5. Clean the New Weatherstripping
Clear any dirt or dust on the new weatherstripping by submerging sections in water. Be sure to dry each piece thoroughly before you proceed. This step will help remove any debris creating bumps or rough areas on the weatherstripping.
6. Apply Weatherstripping Adhesive
If the new weatherstripping does not come with a self-adhesive tape attached to it, coat the bottom of the weatherstripping with an adhesive solution. Repeat this process for the surface on which the weatherstripping sections will sit. It is helpful to have a second person help you with this part of the installation.
7. Install the New Weatherstripping
While the adhesive is still wet, insert the studs into the corresponding holes on each piece. Make sure the weatherstripping sections follow the contours of your vehicle. You can fasten any hardware screws and allow the adhesive to dry. Use a cloth to clean any excess adhesive before it cures.
Maintaining Adhesive Weatherstripping
Weatherstripping is exposed to moisture, sunlight and morning frost. Your new installations may see wear and tear over time, so it is beneficial to learn how to fix weatherstripping on a car door or window.
Tools to Fix Automotive Weatherstripping
If a rock kicks up or you tear your weatherstripping while cleaning, use these tools for a repair:
- Weatherstripping adhesive
- Brake cleaner spray
- Silicone spray
- Cleaning cloth
- Auto exterior tape
Steps to Fix Car and Truck Weatherstripping
You can repair newer weatherstripping quickly to get back on the road with these steps:
1. Pull Worn Weatherstripping Away From the Vehicle
Find the tear in your weatherstripping. Gently pull the section from your vehicle’s surface. You should only pull the tearing or cracking piece away from your car or truck — the undamaged portion can stay attached to the vehicle.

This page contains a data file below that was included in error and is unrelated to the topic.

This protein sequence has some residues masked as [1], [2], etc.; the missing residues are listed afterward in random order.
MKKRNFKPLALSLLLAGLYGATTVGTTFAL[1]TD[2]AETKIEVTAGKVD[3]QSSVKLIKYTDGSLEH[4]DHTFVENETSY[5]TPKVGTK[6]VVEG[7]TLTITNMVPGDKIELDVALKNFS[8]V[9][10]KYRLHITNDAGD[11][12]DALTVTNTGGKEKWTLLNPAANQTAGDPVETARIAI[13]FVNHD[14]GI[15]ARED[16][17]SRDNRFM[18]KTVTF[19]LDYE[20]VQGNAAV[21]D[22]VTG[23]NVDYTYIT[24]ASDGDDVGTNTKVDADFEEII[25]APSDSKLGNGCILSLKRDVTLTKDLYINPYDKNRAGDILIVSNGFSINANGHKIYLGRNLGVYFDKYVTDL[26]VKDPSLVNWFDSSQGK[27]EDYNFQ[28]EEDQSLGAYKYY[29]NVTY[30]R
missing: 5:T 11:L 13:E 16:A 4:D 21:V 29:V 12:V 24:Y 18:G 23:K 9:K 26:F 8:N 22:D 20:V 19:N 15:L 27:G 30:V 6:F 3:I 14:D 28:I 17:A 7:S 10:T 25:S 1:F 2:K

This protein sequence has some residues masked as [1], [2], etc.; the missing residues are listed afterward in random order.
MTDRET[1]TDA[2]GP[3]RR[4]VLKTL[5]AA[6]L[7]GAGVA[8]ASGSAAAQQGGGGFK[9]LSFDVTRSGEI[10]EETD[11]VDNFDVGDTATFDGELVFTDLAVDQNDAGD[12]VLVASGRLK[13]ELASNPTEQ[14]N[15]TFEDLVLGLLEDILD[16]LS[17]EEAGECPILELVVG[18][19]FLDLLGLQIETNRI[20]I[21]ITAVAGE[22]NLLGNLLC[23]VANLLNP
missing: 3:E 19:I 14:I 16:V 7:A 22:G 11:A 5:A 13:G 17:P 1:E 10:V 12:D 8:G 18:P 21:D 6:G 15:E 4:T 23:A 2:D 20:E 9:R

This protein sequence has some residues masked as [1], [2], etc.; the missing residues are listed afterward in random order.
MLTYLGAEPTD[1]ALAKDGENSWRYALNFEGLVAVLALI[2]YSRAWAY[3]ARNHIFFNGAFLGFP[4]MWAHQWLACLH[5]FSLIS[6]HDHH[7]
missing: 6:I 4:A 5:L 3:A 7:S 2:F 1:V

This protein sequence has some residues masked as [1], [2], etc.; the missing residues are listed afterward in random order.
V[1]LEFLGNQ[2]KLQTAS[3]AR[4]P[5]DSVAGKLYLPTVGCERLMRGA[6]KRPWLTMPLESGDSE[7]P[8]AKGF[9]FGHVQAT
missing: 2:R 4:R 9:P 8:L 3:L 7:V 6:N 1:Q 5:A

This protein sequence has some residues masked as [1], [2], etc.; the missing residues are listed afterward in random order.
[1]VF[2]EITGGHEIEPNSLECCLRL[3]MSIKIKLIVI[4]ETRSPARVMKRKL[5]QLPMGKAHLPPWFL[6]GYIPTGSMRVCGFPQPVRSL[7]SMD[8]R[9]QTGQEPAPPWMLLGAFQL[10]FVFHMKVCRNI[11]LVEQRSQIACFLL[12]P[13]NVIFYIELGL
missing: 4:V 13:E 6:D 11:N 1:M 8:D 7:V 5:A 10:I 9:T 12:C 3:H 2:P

2. Clean the Damaged Weatherstripping
Use brake cleaner to clear dirt and debris from the weatherstripping. Spray the brake cleaner where the section was sitting originally. Cleaning will help you fasten the damaged piece to a smoother surface with fewer complications. Allow the surface to dry. *Do not apply brake cleaner to the vehicle surface as it will remove the paint. Wax and grease remover can be used to clean/prep any painted surface area prior to weatherstripping installation.
3. Reattach Weatherstripping Pieces to the Vehicle
Use a small amount of adhesive on the broken ends of the weatherstripping piece. Apply the adhesive to the underside of the weatherstripping, as well, to meet with the surface of your automobile.
4. Hold the Sections in Place Using Tape
Press your weatherstripping sections together and use masking tape to keep them bonded while the adhesive dries. Leave the tape over the surface for one hour before you remove it.
5. Coat the Weatherstripping With Silicone Spray
Depending on what time of year you repair your weatherstripping, you may want to coat the repair site with silicone spray. Completing this step prevents ice from sticking to rubber materials. You can spray the remaining sections of weatherstripping for the same effect.
Buy Replacement Weatherstripping From Raybuck Auto Body Parts
Raybuck Auto Body Parts provides you with the best quality products for cars and trucks. We carry diverse weatherstripping products when repairing or restoring your vehicle. If you need new weatherstripping in your vehicle, purchase your replacement weatherstripping products from our team today.